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Flying along with the Blue Angels at Jones Beach

U.S. Navy Aviation Mechanic 2nd Class (AM2) Cody

U.S. Navy Aviation Mechanic 2nd Class (AM2) Cody Weeks, right, and U.S. Marines Staff Sergeant Tommy Zurek of the "Fat Albert Airlines" walk to the rear opening of the C-130 as they soar above Long Island. (May 29, 2010) Credit: Photo by Kevin P Coughlin

There's nothing quite like staring out the open backdoor of an airborne C-130T.

Getting to that feeling, however - the euphoria of "I did this" - takes patience, blind bravery and some of the best pilots in the world.

Unfortunately, I lack the first two qualities. But luckily, I flew in Fat Albert, the Navy Blue Angels' Hercules support aircraft, whose crew convinced me that the latter ingredient is the most important.

So when the plane took off yesterday for the Bethpage Federal Credit Union Air Show at Jones Beach and its nose went up in a 45-degree angle, making me feel twice as heavy as I am, I just looked to the faces of the Marines who make up the plane's crew. Their emotionless stares seemed to tell me things were going as planned.

Before taking off, an assistant public relations officer greeted several reporters and me with a warm smile and waivers.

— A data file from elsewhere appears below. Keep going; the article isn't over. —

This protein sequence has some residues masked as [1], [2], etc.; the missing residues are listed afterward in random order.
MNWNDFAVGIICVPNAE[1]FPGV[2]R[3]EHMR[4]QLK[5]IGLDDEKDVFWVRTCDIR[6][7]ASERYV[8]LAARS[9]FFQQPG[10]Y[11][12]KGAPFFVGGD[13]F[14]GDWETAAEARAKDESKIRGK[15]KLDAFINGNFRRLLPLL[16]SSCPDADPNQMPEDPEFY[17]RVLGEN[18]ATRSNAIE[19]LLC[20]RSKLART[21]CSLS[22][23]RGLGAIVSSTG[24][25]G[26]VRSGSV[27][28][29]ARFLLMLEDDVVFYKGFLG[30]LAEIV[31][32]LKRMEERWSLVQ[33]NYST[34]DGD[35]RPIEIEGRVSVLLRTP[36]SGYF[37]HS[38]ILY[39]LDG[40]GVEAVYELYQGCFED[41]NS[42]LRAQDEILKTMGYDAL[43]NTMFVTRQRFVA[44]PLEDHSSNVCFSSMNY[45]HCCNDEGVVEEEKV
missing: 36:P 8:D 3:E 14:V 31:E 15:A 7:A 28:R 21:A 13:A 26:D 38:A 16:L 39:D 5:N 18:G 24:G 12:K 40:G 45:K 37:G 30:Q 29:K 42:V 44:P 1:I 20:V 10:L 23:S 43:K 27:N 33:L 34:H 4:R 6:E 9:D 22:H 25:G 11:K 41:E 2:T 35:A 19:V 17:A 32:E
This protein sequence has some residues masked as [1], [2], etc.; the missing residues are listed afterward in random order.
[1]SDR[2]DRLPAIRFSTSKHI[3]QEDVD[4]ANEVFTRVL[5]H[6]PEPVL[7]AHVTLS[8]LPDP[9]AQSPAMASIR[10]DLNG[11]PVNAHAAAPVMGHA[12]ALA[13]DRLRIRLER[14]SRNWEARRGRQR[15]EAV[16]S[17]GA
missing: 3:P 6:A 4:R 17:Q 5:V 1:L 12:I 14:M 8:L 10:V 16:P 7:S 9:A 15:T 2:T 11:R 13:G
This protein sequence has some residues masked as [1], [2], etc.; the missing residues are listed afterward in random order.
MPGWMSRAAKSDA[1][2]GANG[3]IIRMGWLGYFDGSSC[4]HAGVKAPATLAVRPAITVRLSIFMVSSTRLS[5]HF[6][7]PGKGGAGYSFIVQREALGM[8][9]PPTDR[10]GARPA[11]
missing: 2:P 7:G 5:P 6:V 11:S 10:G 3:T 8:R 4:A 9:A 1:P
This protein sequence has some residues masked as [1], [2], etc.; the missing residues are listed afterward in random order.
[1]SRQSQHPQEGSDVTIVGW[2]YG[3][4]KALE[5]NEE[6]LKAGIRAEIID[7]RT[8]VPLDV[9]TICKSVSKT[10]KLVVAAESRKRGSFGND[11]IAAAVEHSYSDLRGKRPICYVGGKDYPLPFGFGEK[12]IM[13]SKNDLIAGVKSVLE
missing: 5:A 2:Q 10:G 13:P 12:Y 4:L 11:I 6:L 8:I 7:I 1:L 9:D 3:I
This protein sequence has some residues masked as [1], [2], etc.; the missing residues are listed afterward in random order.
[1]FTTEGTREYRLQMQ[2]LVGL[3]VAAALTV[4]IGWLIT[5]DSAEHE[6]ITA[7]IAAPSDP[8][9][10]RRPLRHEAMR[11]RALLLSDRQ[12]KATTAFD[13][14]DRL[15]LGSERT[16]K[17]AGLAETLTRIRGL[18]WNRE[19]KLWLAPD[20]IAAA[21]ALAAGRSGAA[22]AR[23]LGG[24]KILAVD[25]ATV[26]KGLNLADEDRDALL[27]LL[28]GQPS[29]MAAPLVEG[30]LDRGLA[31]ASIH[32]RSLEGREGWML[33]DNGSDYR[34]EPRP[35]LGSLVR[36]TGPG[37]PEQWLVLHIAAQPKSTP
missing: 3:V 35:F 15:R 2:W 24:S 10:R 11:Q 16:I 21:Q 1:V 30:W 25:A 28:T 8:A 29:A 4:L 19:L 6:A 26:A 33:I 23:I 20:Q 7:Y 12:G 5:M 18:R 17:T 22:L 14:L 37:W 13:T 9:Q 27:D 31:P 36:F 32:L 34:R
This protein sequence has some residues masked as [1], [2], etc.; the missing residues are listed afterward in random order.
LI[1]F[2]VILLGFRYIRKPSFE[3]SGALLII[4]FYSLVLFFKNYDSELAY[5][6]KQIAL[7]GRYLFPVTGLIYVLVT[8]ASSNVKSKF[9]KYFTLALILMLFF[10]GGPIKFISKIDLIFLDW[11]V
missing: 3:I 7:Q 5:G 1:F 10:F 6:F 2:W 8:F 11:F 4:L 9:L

Then, Glenn Kildare of Wantagh, a maintenance chief who has been in the Navy for 17 years, said bananas are the best preflight snack: "They taste the same going down as they do going up."

I smiled, having skipped breakfast and lunch.

After a safety briefing and a quick meet-and-greet with the crew, I was ready.

Within seconds of takeoff, we hit zero gravity. The first time caught me off guard. The next three times, I kicked my weightless feet in the air in excitement.

The flight, which lasted about 20 minutes, was filled with twists and turns. Strapped to a corner seat, I watched the skyline drift up and down as Capt. Edward Jorge tilted the plane back and forth.

At one point, the plane seemed to be crashing. I could see the earth rapidly approaching through small windows that lined the back of the plane.

Then we were going 375 mph just 60 feet above the ground. We rose again for more weightlessness and tilting.

After a quick, jolting descent, I looked out the window to see we were again on land.

Later, Jorge explained that he had wanted to be a Blue Angel since he was 8. He said he flew C-130s in Iraq, delivering food and poll workers around the country, before joining the Blue Angels.

"I'm living a childhood dream," he said. "I've fallen in love with the mission of this aircraft."

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